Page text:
While we remain ignorant of the Gospel as a scheme of grace, faith seems quite too insignificant a thing to be admitted as the only medium through which salvation is to be enjoyed. Hence arises the attempt, in a variety of ways, to evade those passages of Scripture, which announce a truth so much at variance with the opinion of the world. When we come to be acquainted with the true character of the Gospel, as a revelation of pure mercy to the guilty, a difficulty of a different, and indeed, an opposite nature begins to be felt. That faith, which, under the influence of an entirely erroneous view of the nature of the Gospel, we had regarded as utterly inadequate, from its insignificance, to sustain the office assigned to it in Scripture, becomes a subject of embarrassment now on the contrary account. The question, in this view of the matter, is, how to dispose of it, so as not virtually to change the character of the scheme in which it is called to act so prominent a part, and to convert it into one of refined self-righteousness. To make salvation be " as it were, by the works of the law."
Our most eminent theologians of former days, whose writings have reached us, do not appear, so far as I know, to have hesitated about admitting trust to be a component part of justifying faith: nor do they seem to have thought, that in doing so, they were guilty of the offence of turning the Gospel into a scheme of works. Of late years a serious controversy has arisen on this subject; and it has been asserted, that to make trust a component part of faith, is not only to corrupt the truth, but utterly to subvert it. That trust is a fruit of faith, but no part of faith itself, and that therefore it would be as reasonable and as safe to make love, or any other fruit of faith, a part of it, as trust. It is the opinion of those who hold this sentiment, that faith is nothing but the bare assent to the truth of the divine testimony, on the evidence presented to the mind; and that to suppose it any thing else would be to make salvation depend on a work of the mind, which does not, they say, differ essentially from any other work; and, that thus, under the name of salvation by faith, we have really salvation by works. Much has been written on both sides of this question by those who, holding the connection between faith and pardon, differed about the nature of faith; but Mr. Erskine has, by his scheme, rendered any controversy on that subject superfluous. He has cut the knot, by denying that faith has any thing to do with pardon, as it respects personal acceptance. "It appears to me," says Mr. Erskine, "that the testimony of the Bible is, That sinners are pardoned for Christ's sake." Again, he says, "The terms in which the Gospel has all along been proclaimed, seem to me, to involve, necessarily,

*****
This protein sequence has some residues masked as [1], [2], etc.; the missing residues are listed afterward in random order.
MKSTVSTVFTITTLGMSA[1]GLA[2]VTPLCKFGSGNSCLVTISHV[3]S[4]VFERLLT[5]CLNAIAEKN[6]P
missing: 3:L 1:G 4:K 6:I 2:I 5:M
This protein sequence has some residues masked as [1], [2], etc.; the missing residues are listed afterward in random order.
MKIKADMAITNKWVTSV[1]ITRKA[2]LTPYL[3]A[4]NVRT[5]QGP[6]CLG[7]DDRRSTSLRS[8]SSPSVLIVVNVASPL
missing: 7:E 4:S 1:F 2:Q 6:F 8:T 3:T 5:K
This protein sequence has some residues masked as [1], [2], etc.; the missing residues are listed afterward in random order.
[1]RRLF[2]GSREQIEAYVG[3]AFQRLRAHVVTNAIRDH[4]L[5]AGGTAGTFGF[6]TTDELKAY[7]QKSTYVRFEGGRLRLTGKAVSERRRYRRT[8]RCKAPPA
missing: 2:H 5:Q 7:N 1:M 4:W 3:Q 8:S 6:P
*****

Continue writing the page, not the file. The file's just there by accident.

an universal and unconditional forgiveness of sin, which is to stand in force during the period of man's life on earth." And again, "I conceive all men to be in this state, that all are forgiven." From these passages, and many others of the same import, it appears, that Mr. Erskine considers that the faith of a believer, has nothing whatsoever to do with his pardon, so far as that pardon relates to a change in his state. Indeed, his whole scheme is constructed upon the principle, that if pardon depended in any way upon the faith of the individual, it would not be gratuitous. In order therefore, to be relieved at once from all embarrassment, arising from the existence of any medium, through which pardon is to be received, Mr. Erskine considers pardon to be the very thing announced in the Gospel, as what has already taken place, and as a common benefit conferred on all mankind. He denies that there is any thing in the nature of faith, be it what it may, that could constitute it a suitable vehicle of a free salvation; and therefore, he concludes, that its office in the scheme of the Gospel is something quite irrespective of pardon. If Mr. Erskine can establish this point, he entirely gets rid of any difficulties arising from the nature of faith, as proper instrument for the conveyance of pardon. The freedom of the gift, in his view, depends upon the absence of any medium whatsoever. To be free, pardon must have no more to do with faith, than with the works of the law; and we might as well say, as Mr. Erskine thinks, that a man's personal obedience has an influence upon his state before God, as that his faith in Christ has.